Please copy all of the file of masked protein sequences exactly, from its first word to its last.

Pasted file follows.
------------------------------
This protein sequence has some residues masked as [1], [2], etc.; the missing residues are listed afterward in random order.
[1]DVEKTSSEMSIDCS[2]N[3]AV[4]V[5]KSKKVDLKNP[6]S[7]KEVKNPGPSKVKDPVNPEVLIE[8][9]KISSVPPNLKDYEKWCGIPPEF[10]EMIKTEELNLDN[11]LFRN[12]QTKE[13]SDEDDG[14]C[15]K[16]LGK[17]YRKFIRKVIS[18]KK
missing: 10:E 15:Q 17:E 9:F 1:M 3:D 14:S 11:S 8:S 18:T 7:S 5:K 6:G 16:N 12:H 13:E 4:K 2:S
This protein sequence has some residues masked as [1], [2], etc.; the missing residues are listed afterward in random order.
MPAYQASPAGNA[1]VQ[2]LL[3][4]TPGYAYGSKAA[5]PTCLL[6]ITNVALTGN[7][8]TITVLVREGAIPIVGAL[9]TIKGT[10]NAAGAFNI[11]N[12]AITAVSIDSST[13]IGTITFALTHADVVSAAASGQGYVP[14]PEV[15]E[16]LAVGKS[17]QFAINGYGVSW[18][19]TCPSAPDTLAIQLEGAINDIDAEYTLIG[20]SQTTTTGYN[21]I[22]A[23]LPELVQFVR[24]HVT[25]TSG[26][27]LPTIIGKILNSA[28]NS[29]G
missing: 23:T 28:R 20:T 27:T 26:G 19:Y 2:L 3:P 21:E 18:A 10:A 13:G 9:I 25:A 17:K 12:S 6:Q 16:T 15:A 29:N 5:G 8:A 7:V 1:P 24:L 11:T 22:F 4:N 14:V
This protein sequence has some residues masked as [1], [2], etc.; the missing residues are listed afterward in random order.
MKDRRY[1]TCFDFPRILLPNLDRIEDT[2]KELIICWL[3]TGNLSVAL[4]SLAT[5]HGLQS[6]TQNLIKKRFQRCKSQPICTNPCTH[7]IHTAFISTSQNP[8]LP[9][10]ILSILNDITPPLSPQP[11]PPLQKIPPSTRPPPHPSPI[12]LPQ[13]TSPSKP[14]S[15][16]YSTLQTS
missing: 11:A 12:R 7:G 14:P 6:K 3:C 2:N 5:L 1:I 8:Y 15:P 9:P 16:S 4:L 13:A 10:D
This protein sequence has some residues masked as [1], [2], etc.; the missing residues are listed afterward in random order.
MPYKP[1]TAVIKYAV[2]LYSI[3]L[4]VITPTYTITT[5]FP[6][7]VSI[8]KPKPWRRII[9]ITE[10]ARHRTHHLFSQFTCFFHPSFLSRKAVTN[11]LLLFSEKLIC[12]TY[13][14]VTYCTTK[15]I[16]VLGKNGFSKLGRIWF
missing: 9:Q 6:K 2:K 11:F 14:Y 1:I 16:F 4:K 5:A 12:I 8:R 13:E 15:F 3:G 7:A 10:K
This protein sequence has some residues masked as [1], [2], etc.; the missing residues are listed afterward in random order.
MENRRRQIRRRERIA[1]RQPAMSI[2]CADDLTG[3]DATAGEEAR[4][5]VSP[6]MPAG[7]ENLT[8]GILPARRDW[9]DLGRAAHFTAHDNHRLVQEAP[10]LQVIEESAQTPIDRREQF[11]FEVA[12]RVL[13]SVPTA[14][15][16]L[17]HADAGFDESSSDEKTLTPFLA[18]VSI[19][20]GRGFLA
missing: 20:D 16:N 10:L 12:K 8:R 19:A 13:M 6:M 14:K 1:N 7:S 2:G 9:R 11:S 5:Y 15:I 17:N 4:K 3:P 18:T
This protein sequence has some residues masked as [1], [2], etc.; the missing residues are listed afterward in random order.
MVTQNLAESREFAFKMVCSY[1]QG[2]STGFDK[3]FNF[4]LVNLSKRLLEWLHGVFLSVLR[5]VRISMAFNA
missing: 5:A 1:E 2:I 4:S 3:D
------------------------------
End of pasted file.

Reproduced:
This protein sequence has some residues masked as [1], [2], etc.; the missing residues are listed afterward in random order.
[1]DVEKTSSEMSIDCS[2]N[3]AV[4]V[5]KSKKVDLKNP[6]S[7]KEVKNPGPSKVKDPVNPEVLIE[8][9]KISSVPPNLKDYEKWCGIPPEF[10]EMIKTEELNLDN[11]LFRN[12]QTKE[13]SDEDDG[14]C[15]K[16]LGK[17]YRKFIRKVIS[18]KK
missing: 10:E 15:Q 17:E 9:F 1:M 3:D 14:S 11:S 8:S 18:T 7:S 5:K 6:G 16:N 12:H 13:E 4:K 2:S
This protein sequence has some residues masked as [1], [2], etc.; the missing residues are listed afterward in random order.
MPAYQASPAGNA[1]VQ[2]LL[3][4]TPGYAYGSKAA[5]PTCLL[6]ITNVALTGN[7][8]TITVLVREGAIPIVGAL[9]TIKGT[10]NAAGAFNI[11]N[12]AITAVSIDSST[13]IGTITFALTHADVVSAAASGQGYVP[14]PEV[15]E[16]LAVGKS[17]QFAINGYGVSW[18][19]TCPSAPDTLAIQLEGAINDIDAEYTLIG[20]SQTTTTGYN[21]I[22]A[23]LPELVQFVR[24]HVT[25]TSG[26][27]LPTIIGKILNSA[28]NS[29]G
missing: 23:T 28:R 20:T 27:T 26:G 19:Y 2:L 3:P 21:E 18:A 10:A 13:G 9:I 25:A 17:K 12:S 6:Q 16:T 15:A 29:N 5:G 8:A 7:V 1:P 24:L 11:T 22:F 4:N 14:V
This protein sequence has some residues masked as [1], [2], etc.; the missing residues are listed afterward in random order.
MKDRRY[1]TCFDFPRILLPNLDRIEDT[2]KELIICWL[3]TGNLSVAL[4]SLAT[5]HGLQS[6]TQNLIKKRFQRCKSQPICTNPCTH[7]IHTAFISTSQNP[8]LP[9][10]ILSILNDITPPLSPQP[11]PPLQKIPPSTRPPPHPSPI[12]LPQ[13]TSPSKP[14]S[15][16]YSTLQTS
missing: 11:A 12:R 7:G 14:P 6:K 3:C 2:N 5:L 1:I 8:Y 15:P 9:P 16:S 4:L 13:A 10:D
This protein sequence has some residues masked as [1], [2], etc.; the missing residues are listed afterward in random order.
MPYKP[1]TAVIKYAV[2]LYSI[3]L[4]VITPTYTITT[5]FP[6][7]VSI[8]KPKPWRRII[9]ITE[10]ARHRTHHLFSQFTCFFHPSFLSRKAVTN[11]LLLFSEKLIC[12]TY[13][14]VTYCTTK[15]I[16]VLGKNGFSKLGRIWF
missing: 9:Q 6:K 2:K 11:F 14:Y 1:I 16:F 4:K 5:A 12:I 8:R 13:E 15:F 3:G 7:A 10:K
This protein sequence has some residues masked as [1], [2], etc.; the missing residues are listed afterward in random order.
MENRRRQIRRRERIA[1]RQPAMSI[2]CADDLTG[3]DATAGEEAR[4][5]VSP[6]MPAG[7]ENLT[8]GILPARRDW[9]DLGRAAHFTAHDNHRLVQEAP[10]LQVIEESAQTPIDRREQF[11]FEVA[12]RVL[13]SVPTA[14][15][16]L[17]HADAGFDESSSDEKTLTPFLA[18]VSI[19][20]GRGFLA
missing: 20:D 16:N 10:L 12:K 8:R 19:A 13:M 6:M 14:K 1:N 7:S 2:G 9:R 11:S 5:Y 15:I 17:N 4:K 3:P 18:T
This protein sequence has some residues masked as [1], [2], etc.; the missing residues are listed afterward in random order.
MVTQNLAESREFAFKMVCSY[1]QG[2]STGFDK[3]FNF[4]LVNLSKRLLEWLHGVFLSVLR[5]VRISMAFNA
missing: 5:A 1:E 2:I 4:S 3:D